A study carried out by scientists in the U.K. and Australia from the Cambridge Baker Systems Genomics Initiative shows that variants in some genes may predispose people to developing autoimmune diseases or allergies from an early age.
Autoimmune diseases such as type 1 diabetes, rheumatoid arthritis and inflammatory bowel diseases affect around 7% of the US population and even more, around 20% or higher, have some form of allergy.
Some people are known to have a genetic predisposition for autoimmune disease, allergies or both, but as the environment also plays a strong role, it’s hard to pin down how strong a role genes play and how early gene expression can play a role in the onset of these health problems.
To investigate this further, the researchers extracted cells from the cord blood samples of 152 neonates who participated in a cohort study about childhood asthma. They looked at two different types of immune cells from the blood—myeloid cells and T cells—then studied how these cells expressed certain genes and responded to different chemicals known to stimulate the immune-system.
“We looked for overlap between these genetic signals and those that are known to be associated with diseases where we know the immune system plays a role,” said Michael Inouye, Baker Heart and Diabetes Institute, Melbourne, who led the research project and was corresponding author on the study published in the journal Nature Communications.
The team then used statistical analysis to estimate links between the genetic responses they observed in the neonatal cells and autoimmune or allergic conditions in adults.
They found that changes in expression in some genes could be linked to later health issues. For example, in the gene BTN3A2, which encodes a protein thought to be involved in the adaptive immune response, and the gene HLA-C, which helps present new molecules to the immune system so it can decide whether they are ‘foreign’ or not.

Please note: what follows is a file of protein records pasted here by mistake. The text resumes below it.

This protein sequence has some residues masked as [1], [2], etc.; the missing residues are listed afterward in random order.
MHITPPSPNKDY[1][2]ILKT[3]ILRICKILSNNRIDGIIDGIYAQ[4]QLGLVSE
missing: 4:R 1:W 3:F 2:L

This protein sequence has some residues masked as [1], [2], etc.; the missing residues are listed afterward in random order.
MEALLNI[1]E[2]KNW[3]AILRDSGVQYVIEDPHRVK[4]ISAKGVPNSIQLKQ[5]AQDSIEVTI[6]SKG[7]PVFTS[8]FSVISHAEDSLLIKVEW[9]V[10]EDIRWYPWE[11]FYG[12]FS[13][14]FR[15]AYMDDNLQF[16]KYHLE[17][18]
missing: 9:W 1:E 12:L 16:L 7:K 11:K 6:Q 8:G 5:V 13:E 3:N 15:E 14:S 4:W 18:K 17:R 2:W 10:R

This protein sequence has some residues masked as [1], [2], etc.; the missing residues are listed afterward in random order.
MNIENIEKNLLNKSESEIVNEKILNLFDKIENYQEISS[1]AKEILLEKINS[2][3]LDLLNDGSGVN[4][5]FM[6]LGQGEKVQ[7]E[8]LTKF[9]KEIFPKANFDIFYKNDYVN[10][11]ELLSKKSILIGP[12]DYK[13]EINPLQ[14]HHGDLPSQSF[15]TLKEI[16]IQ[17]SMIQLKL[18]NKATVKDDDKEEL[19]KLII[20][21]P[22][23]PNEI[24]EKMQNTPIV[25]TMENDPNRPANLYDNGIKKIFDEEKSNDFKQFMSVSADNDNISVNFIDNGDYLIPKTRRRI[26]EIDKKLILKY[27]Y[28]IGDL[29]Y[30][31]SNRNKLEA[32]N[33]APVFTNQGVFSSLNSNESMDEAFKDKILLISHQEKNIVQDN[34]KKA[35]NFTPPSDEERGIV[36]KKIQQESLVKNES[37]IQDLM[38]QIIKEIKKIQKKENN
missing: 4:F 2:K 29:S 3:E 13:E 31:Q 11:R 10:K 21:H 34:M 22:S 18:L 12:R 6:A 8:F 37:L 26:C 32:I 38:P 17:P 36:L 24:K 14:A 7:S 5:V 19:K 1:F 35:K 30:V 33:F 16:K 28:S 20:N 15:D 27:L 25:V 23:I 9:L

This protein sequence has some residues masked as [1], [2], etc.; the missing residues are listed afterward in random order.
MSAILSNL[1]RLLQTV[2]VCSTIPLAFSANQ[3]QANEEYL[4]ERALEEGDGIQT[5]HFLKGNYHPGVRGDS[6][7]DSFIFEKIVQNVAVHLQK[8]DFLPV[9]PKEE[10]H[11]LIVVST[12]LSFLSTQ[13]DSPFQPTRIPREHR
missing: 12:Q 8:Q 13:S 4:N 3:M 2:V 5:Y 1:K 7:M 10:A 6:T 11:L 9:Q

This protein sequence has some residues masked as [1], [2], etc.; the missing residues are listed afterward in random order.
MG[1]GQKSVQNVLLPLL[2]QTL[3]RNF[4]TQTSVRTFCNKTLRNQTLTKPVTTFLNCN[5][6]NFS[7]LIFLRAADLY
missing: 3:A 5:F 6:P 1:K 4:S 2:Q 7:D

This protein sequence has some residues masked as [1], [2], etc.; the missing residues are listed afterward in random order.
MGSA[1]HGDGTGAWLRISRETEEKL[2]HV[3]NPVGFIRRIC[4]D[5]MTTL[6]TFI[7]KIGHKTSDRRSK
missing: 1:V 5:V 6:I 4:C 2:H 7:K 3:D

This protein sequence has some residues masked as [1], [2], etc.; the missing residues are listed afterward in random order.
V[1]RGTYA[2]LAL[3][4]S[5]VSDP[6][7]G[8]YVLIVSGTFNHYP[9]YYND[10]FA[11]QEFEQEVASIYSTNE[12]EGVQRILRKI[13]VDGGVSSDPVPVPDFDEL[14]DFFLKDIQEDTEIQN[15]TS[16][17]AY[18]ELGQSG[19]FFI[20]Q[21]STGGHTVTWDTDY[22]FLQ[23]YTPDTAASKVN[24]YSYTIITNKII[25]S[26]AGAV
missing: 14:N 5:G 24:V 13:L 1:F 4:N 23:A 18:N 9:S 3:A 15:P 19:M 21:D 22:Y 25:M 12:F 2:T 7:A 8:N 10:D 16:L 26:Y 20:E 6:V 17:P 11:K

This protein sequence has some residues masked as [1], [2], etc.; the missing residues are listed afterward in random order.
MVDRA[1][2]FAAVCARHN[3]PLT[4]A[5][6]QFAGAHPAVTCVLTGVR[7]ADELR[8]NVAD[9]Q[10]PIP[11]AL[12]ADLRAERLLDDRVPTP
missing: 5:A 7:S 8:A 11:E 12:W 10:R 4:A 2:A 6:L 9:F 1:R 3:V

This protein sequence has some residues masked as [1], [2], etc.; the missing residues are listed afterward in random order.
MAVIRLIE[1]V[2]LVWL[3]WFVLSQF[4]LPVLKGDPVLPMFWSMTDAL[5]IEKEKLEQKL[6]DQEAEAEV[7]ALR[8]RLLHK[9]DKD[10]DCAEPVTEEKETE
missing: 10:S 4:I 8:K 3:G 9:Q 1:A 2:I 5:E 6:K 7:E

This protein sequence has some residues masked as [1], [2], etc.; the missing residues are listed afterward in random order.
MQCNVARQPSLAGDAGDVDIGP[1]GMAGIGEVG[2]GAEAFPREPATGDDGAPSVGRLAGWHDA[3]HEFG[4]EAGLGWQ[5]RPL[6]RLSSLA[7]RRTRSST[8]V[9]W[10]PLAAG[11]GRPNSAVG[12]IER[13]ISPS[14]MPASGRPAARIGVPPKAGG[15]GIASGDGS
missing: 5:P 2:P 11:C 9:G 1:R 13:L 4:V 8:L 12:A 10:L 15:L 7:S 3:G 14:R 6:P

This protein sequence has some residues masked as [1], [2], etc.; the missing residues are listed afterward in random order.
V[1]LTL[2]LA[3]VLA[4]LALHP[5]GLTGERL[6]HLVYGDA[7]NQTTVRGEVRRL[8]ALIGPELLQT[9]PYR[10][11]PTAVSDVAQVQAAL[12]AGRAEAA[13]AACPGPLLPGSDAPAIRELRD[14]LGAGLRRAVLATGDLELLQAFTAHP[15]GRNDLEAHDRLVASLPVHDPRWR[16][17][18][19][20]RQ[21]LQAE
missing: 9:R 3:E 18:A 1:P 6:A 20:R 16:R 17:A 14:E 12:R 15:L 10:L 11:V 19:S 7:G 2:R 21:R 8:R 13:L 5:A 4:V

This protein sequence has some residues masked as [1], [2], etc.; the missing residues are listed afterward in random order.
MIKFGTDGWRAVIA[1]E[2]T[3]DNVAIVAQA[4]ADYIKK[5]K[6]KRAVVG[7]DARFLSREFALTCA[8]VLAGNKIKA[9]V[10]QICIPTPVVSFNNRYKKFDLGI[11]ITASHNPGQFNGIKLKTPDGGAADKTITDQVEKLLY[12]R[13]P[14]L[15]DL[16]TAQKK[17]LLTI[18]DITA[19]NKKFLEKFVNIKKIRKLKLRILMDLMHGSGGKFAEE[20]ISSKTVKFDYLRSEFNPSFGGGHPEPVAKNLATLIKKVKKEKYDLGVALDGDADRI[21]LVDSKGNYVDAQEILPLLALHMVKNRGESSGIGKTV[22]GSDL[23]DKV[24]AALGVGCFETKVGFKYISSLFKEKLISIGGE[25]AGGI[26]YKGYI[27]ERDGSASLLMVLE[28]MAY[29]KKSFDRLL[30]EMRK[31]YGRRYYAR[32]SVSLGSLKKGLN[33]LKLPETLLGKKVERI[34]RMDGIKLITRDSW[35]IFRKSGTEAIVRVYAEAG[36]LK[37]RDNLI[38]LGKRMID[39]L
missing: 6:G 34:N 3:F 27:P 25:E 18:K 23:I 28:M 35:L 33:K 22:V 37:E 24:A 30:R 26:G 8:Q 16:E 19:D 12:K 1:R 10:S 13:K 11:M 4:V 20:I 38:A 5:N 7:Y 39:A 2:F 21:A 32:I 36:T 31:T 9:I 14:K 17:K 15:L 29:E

“Our study showed the potential roles of gene expression in disease development, which has helped us to better understand the link between DNA variation and disease risk,” commented Qinqin Huang, now a researcher at the Wellcome Trust Sanger Institute in Cambridge and first author on the study.
“To date, similar studies have only been conducted in adult immune cells. Given the huge difference between neonatal and adult immunity, it is not surprising to see many signals that were unique to newborns.”
This study is just one part of the wider UK-Australian collaborative work that the Cambridge Baker Systems Genomics Initiative is overseeing. They are developing a variety of genomic risk scores to try and better estimate the likelihood of an individual developing different chronic diseases. For example, researchers working as part of the initiative have already developed genetic risk scores that can estimate risk for stroke and some forms of cardiovascular disease.
“Common diseases, such as type 2 diabetes and cardiovascular disease, tend to be polygenic – influenced by a large number of genetic variants scattered throughout the genome, which combine with environmental and lifestyle factors. By using new genomic technology and supercomputing capabilities, we can sift through this DNA data and piece together the puzzles that underlie each disease,” explained Inouye.
“We’ve shown this can be dissected using genetics and polygenic risk, hopefully leading to targeted preventative interventions for those who need them most, with the aim of keeping people living healthier for longer.”